London is a cruel place for bands to gig. Audiences have seen it all before. They stand at the bar with their arms folded, demanding to be impressed. A Plastic Rose found that out the hard way when they came to North London, but as Gavin Lloyd observed, it didn’t dent their momentum at all.
Six things we learned while watching A Plastic Rose in London…
1) Despite getting a fair bit of Radio 1 support courtesy of Huw Stephens recently, the crowd Upstairs at The Garage gathered to watch A Plastic Rose is surprisingly sparse. You can actually count the number of people in attendance. There are 28 people watching the band.
2) While there’s a lot to be said for the Slipknots and KISSs of this world, sometimes there’s something nice about watching four normal blokes just playing songs. They have a modest ‘backdrop’ (which consists of their logo spraypainted on a small sheet), while the band themselves are decked out in outfits clearly stuffed last-minute into a tour-ready suitcase. Their modest approach actually makes a nice change in a world of well-groomed photoshoot-ready “rock stars.”
3) It’s no surprise then, that this band’s main selling point is their songs, and those songs in question definitely grab the attention of those in attendance. While the band predominantly play older material, their newer songs suggest that with their forthcoming second full length they might be sitting on one of the best mainstream rock records of the year. The pop sensibility of ‘This Side of Winter’ and the raw yet hook-loaded ‘Someone’s Daughter’ are undoubtedly highlights of the set.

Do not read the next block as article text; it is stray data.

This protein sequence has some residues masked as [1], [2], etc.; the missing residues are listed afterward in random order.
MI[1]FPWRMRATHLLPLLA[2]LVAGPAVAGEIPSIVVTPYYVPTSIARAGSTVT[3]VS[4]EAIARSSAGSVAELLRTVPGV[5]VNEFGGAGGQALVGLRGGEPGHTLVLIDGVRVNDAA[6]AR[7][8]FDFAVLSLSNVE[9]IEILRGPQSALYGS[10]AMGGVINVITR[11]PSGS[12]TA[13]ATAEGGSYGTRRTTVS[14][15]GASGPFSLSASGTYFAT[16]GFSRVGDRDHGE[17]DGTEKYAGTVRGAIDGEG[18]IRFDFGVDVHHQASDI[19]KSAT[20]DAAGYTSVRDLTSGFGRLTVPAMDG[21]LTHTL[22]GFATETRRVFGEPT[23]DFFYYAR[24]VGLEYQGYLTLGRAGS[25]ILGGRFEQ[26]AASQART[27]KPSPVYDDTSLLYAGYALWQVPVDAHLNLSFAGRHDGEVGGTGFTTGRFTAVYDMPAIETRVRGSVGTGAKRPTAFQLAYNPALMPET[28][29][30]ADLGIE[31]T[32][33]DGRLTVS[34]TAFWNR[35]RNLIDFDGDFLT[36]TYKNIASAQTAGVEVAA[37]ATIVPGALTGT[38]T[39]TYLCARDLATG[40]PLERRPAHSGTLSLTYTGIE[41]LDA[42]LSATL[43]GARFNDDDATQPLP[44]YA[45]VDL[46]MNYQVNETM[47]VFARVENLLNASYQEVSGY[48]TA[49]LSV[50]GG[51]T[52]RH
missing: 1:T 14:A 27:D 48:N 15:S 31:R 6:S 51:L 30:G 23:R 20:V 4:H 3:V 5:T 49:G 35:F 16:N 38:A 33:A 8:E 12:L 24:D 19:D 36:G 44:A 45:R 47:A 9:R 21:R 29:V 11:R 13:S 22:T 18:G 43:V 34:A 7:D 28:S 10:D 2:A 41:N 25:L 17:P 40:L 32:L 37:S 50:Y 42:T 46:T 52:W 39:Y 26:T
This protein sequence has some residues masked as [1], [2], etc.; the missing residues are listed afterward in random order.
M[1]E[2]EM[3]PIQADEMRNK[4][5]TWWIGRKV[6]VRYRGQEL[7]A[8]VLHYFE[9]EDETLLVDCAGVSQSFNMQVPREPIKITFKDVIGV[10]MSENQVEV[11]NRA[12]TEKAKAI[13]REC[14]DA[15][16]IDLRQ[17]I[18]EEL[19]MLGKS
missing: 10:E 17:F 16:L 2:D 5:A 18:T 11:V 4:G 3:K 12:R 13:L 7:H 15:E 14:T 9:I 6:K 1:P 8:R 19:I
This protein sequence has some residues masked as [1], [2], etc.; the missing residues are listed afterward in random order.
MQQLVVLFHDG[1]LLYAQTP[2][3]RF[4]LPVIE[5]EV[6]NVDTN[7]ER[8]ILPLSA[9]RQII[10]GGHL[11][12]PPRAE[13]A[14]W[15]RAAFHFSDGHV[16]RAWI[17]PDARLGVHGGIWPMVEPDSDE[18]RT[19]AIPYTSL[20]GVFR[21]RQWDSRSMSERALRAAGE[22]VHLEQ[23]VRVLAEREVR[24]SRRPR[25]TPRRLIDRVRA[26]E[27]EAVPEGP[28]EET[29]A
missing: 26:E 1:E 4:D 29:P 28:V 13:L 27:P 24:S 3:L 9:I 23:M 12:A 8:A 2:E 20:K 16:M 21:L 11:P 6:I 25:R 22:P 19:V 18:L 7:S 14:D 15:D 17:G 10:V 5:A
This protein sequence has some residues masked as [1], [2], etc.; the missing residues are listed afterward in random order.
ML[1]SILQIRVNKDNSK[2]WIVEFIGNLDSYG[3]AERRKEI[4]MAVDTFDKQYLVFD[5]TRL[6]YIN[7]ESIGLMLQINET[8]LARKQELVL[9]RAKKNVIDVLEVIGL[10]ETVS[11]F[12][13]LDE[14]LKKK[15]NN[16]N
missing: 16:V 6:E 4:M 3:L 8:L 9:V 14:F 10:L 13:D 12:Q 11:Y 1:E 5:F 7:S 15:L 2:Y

4) Band whose singers sing in their regional accents are ace. See: Twin Atlantic and Biffy Clyro. While A Plastic Rose hail from Northern Ireland rather than Scotland, Ian McHugh and Gerry Norman’s thick Irish vocal exchanges are a lot better than when all UK bands were putting on mock American accents thinking they’d stand a better chance of getting KROQ airtime.
5) Despite the small crowd, the band seemed to be having a lovely time, especially Norman who has a perma-cheeky grin on his. His inter-song jokes about heroin may not be conventional or particularly PC, but they raise plenty of giggles from those in attendance. The obvious delight on his face when he sees a single audience member singing along is a welcome alternative to the front men who toss out clichéd audience appreciation with the same dead behind the eyes look adopted by unsuccessful pornstars.
6) Although getting off to something of a shaky start playing to a sparse crowd of unimpressed Londoners, A Plastic Rose slowly but surely hook their audience in. At the start of the night it seemed like they had a monumental challenge on their hands, but by the end of the evening the crowd have swarmed to the front of the stage and are obeying the band’s every command. The transformation from quiet Wednesday night gig into something special is a thing of wonder, and if they can also pull off a conversion like this on a larger crowd, the sky will be the limit for A Plastic Rose.